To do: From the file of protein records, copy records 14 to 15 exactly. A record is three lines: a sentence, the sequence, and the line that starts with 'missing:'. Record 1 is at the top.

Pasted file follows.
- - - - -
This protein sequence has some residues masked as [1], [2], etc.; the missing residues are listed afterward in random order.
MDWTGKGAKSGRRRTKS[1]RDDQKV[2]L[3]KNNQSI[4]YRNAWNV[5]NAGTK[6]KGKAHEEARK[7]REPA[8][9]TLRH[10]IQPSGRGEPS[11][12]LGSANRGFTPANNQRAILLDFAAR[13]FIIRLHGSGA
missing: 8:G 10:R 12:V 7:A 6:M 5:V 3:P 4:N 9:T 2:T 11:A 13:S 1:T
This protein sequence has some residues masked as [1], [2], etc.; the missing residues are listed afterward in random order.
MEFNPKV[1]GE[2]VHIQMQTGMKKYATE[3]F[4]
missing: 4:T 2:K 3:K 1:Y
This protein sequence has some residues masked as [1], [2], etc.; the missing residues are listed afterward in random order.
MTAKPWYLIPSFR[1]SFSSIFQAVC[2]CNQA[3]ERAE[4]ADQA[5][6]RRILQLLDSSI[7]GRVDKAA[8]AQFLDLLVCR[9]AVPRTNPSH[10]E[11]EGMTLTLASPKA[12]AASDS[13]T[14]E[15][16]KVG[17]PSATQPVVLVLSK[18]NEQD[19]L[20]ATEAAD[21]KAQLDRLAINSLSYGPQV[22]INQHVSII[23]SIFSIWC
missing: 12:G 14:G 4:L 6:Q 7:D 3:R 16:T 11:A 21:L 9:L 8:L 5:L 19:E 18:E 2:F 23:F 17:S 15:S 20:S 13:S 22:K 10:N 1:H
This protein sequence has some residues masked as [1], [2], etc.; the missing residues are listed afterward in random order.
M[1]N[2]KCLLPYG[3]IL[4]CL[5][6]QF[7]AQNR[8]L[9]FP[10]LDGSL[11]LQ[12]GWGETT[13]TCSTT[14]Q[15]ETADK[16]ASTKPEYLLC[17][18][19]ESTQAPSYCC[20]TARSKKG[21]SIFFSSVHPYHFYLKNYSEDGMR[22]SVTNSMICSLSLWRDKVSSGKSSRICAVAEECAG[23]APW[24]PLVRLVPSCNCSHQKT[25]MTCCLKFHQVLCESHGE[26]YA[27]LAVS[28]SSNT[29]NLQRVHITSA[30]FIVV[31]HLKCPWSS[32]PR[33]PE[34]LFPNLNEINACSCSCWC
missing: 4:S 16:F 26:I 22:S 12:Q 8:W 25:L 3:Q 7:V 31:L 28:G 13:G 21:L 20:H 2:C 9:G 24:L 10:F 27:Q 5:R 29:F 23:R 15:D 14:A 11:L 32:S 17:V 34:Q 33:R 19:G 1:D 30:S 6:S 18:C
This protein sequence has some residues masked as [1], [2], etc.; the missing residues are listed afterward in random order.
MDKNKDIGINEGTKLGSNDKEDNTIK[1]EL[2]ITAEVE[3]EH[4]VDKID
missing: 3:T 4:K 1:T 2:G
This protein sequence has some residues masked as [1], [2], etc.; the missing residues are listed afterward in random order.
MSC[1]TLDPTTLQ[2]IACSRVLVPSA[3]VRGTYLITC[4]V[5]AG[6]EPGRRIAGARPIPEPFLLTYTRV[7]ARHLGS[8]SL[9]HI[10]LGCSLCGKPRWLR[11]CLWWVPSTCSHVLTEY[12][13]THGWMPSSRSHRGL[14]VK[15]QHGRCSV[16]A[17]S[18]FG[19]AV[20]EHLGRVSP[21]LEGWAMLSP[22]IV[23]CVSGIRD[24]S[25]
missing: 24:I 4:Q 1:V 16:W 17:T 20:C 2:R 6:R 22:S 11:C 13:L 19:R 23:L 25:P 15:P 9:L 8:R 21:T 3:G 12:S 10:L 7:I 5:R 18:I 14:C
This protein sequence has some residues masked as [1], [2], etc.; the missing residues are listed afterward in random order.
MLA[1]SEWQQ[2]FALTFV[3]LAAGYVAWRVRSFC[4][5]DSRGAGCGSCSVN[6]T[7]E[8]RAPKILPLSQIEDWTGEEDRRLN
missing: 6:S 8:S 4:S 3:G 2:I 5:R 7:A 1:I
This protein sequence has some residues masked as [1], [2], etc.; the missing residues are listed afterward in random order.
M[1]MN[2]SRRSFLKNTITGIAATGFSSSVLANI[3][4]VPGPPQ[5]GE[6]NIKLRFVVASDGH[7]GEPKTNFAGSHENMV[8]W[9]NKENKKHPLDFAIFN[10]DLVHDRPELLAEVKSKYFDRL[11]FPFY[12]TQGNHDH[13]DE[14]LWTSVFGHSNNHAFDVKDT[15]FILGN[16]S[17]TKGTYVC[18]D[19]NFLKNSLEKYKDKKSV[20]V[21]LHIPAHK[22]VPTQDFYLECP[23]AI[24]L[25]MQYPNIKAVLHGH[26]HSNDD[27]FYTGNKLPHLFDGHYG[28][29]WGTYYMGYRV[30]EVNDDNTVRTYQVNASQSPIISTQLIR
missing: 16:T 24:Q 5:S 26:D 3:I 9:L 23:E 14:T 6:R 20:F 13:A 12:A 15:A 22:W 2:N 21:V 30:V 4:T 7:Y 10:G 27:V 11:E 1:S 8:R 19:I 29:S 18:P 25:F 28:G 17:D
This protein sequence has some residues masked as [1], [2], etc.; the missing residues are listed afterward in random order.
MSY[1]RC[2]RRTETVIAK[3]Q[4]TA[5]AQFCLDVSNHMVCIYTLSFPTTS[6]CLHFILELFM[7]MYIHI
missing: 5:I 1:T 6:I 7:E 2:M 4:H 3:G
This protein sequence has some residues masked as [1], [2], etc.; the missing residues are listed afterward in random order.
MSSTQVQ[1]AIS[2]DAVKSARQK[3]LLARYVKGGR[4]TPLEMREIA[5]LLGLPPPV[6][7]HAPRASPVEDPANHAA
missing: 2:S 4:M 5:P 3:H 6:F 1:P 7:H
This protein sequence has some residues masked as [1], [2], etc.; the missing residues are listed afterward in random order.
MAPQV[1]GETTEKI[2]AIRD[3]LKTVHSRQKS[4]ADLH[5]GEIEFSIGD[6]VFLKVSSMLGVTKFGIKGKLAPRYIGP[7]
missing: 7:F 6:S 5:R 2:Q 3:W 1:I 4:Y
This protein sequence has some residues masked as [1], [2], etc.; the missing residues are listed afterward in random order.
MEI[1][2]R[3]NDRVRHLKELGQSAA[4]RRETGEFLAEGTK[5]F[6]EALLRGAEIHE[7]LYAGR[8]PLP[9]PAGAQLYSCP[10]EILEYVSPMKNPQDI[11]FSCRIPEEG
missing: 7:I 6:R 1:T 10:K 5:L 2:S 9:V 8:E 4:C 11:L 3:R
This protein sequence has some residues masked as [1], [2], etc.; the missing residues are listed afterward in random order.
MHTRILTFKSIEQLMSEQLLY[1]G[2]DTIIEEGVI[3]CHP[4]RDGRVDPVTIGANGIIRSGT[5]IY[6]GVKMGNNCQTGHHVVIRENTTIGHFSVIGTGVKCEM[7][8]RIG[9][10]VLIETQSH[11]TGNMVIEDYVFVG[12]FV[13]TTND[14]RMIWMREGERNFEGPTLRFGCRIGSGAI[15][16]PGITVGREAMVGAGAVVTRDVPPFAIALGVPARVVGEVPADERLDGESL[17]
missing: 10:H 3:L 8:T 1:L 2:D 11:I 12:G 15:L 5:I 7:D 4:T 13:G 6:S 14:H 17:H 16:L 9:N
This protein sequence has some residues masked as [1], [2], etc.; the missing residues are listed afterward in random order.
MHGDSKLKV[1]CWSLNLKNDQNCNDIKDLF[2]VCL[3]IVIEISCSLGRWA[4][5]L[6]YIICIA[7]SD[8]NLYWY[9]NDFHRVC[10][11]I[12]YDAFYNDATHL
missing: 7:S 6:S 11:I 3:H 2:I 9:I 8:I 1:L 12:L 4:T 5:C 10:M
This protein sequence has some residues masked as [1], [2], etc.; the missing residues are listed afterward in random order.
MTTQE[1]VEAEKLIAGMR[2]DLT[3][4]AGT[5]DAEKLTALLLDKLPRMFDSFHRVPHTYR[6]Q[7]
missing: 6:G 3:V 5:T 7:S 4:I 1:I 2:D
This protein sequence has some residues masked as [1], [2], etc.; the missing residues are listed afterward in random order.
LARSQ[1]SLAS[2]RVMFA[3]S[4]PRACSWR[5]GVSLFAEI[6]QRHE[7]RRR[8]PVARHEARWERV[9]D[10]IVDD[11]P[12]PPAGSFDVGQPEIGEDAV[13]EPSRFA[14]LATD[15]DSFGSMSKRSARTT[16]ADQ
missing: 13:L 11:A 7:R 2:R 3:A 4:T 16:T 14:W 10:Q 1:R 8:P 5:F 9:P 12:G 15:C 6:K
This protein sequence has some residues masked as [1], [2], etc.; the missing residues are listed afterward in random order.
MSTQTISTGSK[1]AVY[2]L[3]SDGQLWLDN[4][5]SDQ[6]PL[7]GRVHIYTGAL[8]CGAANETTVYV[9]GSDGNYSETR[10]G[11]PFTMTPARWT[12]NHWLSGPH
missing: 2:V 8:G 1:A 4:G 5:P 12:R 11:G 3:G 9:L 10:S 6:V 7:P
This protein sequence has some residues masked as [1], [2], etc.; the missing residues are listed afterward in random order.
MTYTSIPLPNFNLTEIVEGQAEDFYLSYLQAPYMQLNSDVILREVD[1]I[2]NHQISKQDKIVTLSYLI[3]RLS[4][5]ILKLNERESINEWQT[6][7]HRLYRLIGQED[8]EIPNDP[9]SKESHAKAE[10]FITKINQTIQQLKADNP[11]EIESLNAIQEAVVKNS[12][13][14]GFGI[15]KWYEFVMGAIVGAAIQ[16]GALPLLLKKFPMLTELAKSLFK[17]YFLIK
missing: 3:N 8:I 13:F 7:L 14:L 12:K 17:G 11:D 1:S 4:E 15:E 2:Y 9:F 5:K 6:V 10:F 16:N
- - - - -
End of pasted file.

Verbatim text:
This protein sequence has some residues masked as [1], [2], etc.; the missing residues are listed afterward in random order.
MHGDSKLKV[1]CWSLNLKNDQNCNDIKDLF[2]VCL[3]IVIEISCSLGRWA[4][5]L[6]YIICIA[7]SD[8]NLYWY[9]NDFHRVC[10][11]I[12]YDAFYNDATHL
missing: 7:S 6:S 11:I 3:H 2:I 9:I 8:I 1:L 12:L 4:T 5:C 10:M
This protein sequence has some residues masked as [1], [2], etc.; the missing residues are listed afterward in random order.
MTTQE[1]VEAEKLIAGMR[2]DLT[3][4]AGT[5]DAEKLTALLLDKLPRMFDSFHRVPHTYR[6]Q[7]
missing: 6:G 3:V 5:T 7:S 4:I 1:I 2:D